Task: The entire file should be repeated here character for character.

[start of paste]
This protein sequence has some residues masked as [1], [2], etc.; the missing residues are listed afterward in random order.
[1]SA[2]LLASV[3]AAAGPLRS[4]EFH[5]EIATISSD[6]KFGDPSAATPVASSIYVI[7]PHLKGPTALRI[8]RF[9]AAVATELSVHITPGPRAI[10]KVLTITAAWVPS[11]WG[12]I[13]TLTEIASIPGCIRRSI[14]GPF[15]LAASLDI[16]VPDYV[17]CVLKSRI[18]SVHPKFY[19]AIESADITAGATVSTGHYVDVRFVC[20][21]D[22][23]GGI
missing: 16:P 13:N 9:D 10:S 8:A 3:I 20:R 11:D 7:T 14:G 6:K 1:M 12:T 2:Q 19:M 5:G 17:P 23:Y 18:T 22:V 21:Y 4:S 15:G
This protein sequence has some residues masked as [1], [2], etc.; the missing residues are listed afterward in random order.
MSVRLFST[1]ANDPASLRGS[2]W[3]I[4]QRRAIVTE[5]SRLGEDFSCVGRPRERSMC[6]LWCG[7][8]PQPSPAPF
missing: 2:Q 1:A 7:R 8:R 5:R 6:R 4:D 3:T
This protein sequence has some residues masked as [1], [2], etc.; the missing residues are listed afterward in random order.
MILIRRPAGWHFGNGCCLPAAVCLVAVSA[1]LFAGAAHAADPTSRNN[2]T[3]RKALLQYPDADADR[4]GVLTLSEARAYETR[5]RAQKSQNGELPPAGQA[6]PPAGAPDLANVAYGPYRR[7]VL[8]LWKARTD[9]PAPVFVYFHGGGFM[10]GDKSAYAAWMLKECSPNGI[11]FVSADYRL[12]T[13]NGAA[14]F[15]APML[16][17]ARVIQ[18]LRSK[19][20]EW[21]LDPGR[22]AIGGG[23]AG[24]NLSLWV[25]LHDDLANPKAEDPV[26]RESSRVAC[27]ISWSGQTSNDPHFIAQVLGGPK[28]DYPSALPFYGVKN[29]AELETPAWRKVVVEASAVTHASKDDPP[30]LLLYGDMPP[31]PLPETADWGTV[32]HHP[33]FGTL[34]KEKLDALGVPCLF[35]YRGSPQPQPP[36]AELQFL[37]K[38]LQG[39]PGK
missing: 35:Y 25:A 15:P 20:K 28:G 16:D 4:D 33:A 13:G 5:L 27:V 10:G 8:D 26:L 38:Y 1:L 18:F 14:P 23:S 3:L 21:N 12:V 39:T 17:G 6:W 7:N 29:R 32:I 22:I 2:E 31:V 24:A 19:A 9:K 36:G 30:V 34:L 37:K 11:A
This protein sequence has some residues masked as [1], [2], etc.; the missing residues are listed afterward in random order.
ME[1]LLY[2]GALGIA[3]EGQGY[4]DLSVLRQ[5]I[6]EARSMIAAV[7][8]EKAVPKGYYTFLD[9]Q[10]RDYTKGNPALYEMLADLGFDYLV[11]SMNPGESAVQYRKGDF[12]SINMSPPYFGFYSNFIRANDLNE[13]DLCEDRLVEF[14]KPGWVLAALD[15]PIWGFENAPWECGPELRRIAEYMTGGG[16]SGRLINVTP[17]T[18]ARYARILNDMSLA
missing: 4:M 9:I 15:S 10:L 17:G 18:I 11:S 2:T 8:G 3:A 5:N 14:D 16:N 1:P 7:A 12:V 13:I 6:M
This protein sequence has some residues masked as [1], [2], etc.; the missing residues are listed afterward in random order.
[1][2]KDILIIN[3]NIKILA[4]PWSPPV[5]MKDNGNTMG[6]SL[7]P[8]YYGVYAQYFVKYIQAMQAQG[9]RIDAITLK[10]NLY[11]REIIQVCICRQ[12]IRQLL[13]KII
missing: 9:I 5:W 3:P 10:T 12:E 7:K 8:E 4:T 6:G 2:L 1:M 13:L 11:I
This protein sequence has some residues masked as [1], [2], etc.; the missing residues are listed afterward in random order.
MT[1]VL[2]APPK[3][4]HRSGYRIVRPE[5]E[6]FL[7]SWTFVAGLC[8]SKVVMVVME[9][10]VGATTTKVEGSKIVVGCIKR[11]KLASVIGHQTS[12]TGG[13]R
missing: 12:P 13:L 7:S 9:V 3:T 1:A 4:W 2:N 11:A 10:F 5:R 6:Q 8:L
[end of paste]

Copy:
This protein sequence has some residues masked as [1], [2], etc.; the missing residues are listed afterward in random order.
[1]SA[2]LLASV[3]AAAGPLRS[4]EFH[5]EIATISSD[6]KFGDPSAATPVASSIYVI[7]PHLKGPTALRI[8]RF[9]AAVATELSVHITPGPRAI[10]KVLTITAAWVPS[11]WG[12]I[13]TLTEIASIPGCIRRSI[14]GPF[15]LAASLDI[16]VPDYV[17]CVLKSRI[18]SVHPKFY[19]AIESADITAGATVSTGHYVDVRFVC[20][21]D[22][23]GGI
missing: 16:P 13:N 9:D 10:S 8:A 3:I 20:R 11:D 7:T 14:G 6:K 1:M 12:T 2:Q 19:M 5:G 17:P 23:Y 18:T 22:V 21:Y 4:S 15:G
This protein sequence has some residues masked as [1], [2], etc.; the missing residues are listed afterward in random order.
MSVRLFST[1]ANDPASLRGS[2]W[3]I[4]QRRAIVTE[5]SRLGEDFSCVGRPRERSMC[6]LWCG[7][8]PQPSPAPF
missing: 2:Q 1:A 7:R 8:R 5:R 6:R 4:D 3:T
This protein sequence has some residues masked as [1], [2], etc.; the missing residues are listed afterward in random order.
MILIRRPAGWHFGNGCCLPAAVCLVAVSA[1]LFAGAAHAADPTSRNN[2]T[3]RKALLQYPDADADR[4]GVLTLSEARAYETR[5]RAQKSQNGELPPAGQA[6]PPAGAPDLANVAYGPYRR[7]VL[8]LWKARTD[9]PAPVFVYFHGGGFM[10]GDKSAYAAWMLKECSPNGI[11]FVSADYRL[12]T[13]NGAA[14]F[15]APML[16][17]ARVIQ[18]LRSK[19][20]EW[21]LDPGR[22]AIGGG[23]AG[24]NLSLWV[25]LHDDLANPKAEDPV[26]RESSRVAC[27]ISWSGQTSNDPHFIAQVLGGPK[28]DYPSALPFYGVKN[29]AELETPAWRKVVVEASAVTHASKDDPP[30]LLLYGDMPP[31]PLPETADWGTV[32]HHP[33]FGTL[34]KEKLDALGVPCLF[35]YRGSPQPQPP[36]AELQFL[37]K[38]LQG[39]PGK
missing: 35:Y 25:A 15:P 20:K 28:G 16:D 4:D 33:A 13:G 5:L 27:V 10:G 8:D 26:L 38:Y 1:L 18:F 14:P 23:S 3:L 21:N 12:V 39:T 17:G 6:W 7:N 29:R 32:I 22:I 2:E 31:V 24:A 19:A 9:K 36:G 30:V 34:L 37:K 11:A
This protein sequence has some residues masked as [1], [2], etc.; the missing residues are listed afterward in random order.
ME[1]LLY[2]GALGIA[3]EGQGY[4]DLSVLRQ[5]I[6]EARSMIAAV[7][8]EKAVPKGYYTFLD[9]Q[10]RDYTKGNPALYEMLADLGFDYLV[11]SMNPGESAVQYRKGDF[12]SINMSPPYFGFYSNFIRANDLNE[13]DLCEDRLVEF[14]KPGWVLAALD[15]PIWGFENAPWECGPELRRIAEYMTGGG[16]SGRLINVTP[17]T[18]ARYARILNDMSLA
missing: 4:M 9:I 15:S 10:L 17:G 18:I 11:S 2:T 8:G 3:A 5:N 14:D 16:N 1:P 7:A 12:V 13:I 6:M
This protein sequence has some residues masked as [1], [2], etc.; the missing residues are listed afterward in random order.
[1][2]KDILIIN[3]NIKILA[4]PWSPPV[5]MKDNGNTMG[6]SL[7]P[8]YYGVYAQYFVKYIQAMQAQG[9]RIDAITLK[10]NLY[11]REIIQVCICRQ[12]IRQLL[13]KII
missing: 9:I 5:W 3:P 10:T 12:E 7:K 8:E 4:T 6:G 2:L 1:M 13:L 11:I
This protein sequence has some residues masked as [1], [2], etc.; the missing residues are listed afterward in random order.
MT[1]VL[2]APPK[3][4]HRSGYRIVRPE[5]E[6]FL[7]SWTFVAGLC[8]SKVVMVVME[9][10]VGATTTKVEGSKIVVGCIKR[11]KLASVIGHQTS[12]TGG[13]R
missing: 12:P 13:L 7:S 9:V 3:T 1:A 4:W 2:N 11:A 10:F 5:R 6:Q 8:L